BBC NEWS Americas Africa Europe Middle East South Asia Asia Pacific Arabic Spanish Russian Chinese Welsh
BBCi CATEGORIES   TV   RADIO   COMMUNICATE   WHERE I LIVE   INDEX    SEARCH 

BBC NEWS
 You are in: World: Europe
Front Page 
World 
Africa 
Americas 
Asia-Pacific 
Europe 
Middle East 
South Asia 
-------------
From Our Own Correspondent 
-------------
Letter From America 
UK 
UK Politics 
Business 
Sci/Tech 
Health 
Education 
Entertainment 
Talking Point 
In Depth 
AudioVideo 


Commonwealth Games 2002

BBC Sport

BBC Weather

SERVICES 
Friday, 20 July, 2001, 08:41 GMT 09:41 UK
Kyoto SOS from Takuu islanders

A tiny, south Pacific group of islands is appealing via the internet to world leaders meeting in Bonn for help in what they see as a battle against the effects of global warming.

Rising waters threaten the existence of the islanders of Takuu just east of Papua New Guinea.

Christopher Gunness of the BBC's East Asia Today radio programme asked islander Dr Teatulohi Matainaho what he wanted to say to the officials in Bonn.

Teatulohi Matainaho:
The message from the people of the islands of Takuu is that global warming has had a tremendous impact on the island.

Takuu in trouble
13 islands
Total land area: 1sq km
Max ht: 4.2m (14ft)
Beaches gone
Freshwater supply spoiled by salt
Homes moved inland
Over the last 20 years, there has been constant erosion of the islands.

Often the people have not really understood the reason as to why this is occurring.

Pieces of the islands have been totally eroded. And if it keeps going at this rate, one is looking at islands that will be uninhabited perhaps in 15 years' time.

CG:
Are you saying that in 15 years' time the islands could actually be submerged?

Teatulohi Matainaho:
They may not be submerged but there are lots of other factors associated with living on an island.

The support for the life of the people in terms of gardening, for instance. They won't be able to grow anything because of the intrusion of the salt water.

The resources by and large - gardening and depleted fishing resources - are a combination of factors, and the people will, at the end, have to make a decision as to whether they can continue to survive on the islands.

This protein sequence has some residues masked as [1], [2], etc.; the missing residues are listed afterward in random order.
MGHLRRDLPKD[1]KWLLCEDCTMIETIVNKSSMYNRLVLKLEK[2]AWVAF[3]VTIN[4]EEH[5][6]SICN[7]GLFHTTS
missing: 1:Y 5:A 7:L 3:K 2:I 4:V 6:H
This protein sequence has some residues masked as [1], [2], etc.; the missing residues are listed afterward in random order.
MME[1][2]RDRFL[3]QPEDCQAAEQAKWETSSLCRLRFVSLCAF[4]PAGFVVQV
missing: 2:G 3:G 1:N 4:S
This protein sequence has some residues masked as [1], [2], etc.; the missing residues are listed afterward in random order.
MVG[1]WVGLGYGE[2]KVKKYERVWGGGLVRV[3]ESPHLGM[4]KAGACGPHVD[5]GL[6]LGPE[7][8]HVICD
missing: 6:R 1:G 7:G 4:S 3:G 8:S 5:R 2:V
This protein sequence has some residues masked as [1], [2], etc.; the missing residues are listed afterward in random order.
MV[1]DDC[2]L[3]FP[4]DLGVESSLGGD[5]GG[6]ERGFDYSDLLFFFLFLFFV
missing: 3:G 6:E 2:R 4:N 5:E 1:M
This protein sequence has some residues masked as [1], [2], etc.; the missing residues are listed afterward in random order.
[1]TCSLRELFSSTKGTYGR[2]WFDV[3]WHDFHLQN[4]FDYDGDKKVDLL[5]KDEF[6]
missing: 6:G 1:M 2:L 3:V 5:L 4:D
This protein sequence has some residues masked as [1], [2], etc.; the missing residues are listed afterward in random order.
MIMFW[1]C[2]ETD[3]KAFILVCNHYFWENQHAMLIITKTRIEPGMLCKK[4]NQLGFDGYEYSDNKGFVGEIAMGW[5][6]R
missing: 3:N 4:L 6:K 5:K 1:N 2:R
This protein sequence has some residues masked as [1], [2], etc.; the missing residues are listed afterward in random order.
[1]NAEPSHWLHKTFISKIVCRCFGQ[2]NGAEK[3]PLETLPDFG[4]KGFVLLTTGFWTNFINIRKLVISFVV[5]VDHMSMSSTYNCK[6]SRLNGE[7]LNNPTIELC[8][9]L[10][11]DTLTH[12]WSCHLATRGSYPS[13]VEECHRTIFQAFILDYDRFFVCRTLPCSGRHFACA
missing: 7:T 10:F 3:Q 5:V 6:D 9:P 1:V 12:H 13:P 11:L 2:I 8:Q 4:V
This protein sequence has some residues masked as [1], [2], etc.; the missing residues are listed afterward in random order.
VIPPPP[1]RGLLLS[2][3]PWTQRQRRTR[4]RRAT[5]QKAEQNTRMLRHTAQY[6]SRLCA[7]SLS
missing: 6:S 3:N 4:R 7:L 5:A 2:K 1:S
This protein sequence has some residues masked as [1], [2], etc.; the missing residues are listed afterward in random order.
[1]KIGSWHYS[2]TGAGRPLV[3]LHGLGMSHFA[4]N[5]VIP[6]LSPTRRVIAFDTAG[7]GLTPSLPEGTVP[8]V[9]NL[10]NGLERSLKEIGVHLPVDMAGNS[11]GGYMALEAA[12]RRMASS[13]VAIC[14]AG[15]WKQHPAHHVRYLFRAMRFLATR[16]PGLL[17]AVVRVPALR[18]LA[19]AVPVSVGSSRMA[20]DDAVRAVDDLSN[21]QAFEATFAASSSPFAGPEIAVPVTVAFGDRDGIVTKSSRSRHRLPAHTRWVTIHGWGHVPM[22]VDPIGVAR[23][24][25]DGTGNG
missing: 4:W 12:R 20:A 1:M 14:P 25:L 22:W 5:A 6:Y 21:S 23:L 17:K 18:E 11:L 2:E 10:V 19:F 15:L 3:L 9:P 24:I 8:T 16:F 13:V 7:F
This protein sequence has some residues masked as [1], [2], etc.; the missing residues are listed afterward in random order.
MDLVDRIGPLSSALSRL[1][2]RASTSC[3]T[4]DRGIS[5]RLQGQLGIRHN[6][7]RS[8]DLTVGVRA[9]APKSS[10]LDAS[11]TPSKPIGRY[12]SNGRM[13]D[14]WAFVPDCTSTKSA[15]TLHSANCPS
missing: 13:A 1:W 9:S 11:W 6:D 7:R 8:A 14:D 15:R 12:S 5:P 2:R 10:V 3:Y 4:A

CG:
You said that people did not really know what was happening. Why is there this ignorance about something that is so obviously alarming?

Teatulohi Matainaho:
Well, I think on a remote island, one doesn't expect people to be aware of climate change. Why should they care about global warming?

Their basic interest is to live on the islands and that is all they care about.

The people are not able to explain or to understand the phenomenon.

I think it requires a lot of education to try and properly educate the people - to explain that these changes are caused by men.

CG:
What about Takuu's culture? What will the world lose if, as you fear, in 15 years' time the islands disappear.

Teatulohi Matainaho:
The islands are very rich in Polynesian culture. The singing in particular has been a central way of life for the island people.

Their way of life is carefree. There is joy in the way they are able to express their love of an open environment, the beautiful setting of the ocean, sitting under the coconut palm tree on a beautiful beach.

It's the fact that the people who live on an island really are islanders.

And you cannot really take away that island feeling.

Although computer models predict that a warming world will raise the height of the oceans by anywhere from nine to 88 centimetres over the next 100 years, the acceleration in sea-level rise one would expect to accompany this change is not yet apparent in data recorded in the central Pacific. Click here for additional information.

See also:

Internet links:


The BBC is not responsible for the content of external internet sites

Links to more Europe stories are at the foot of the page.


E-mail this story to a friend

Links to more Europe stories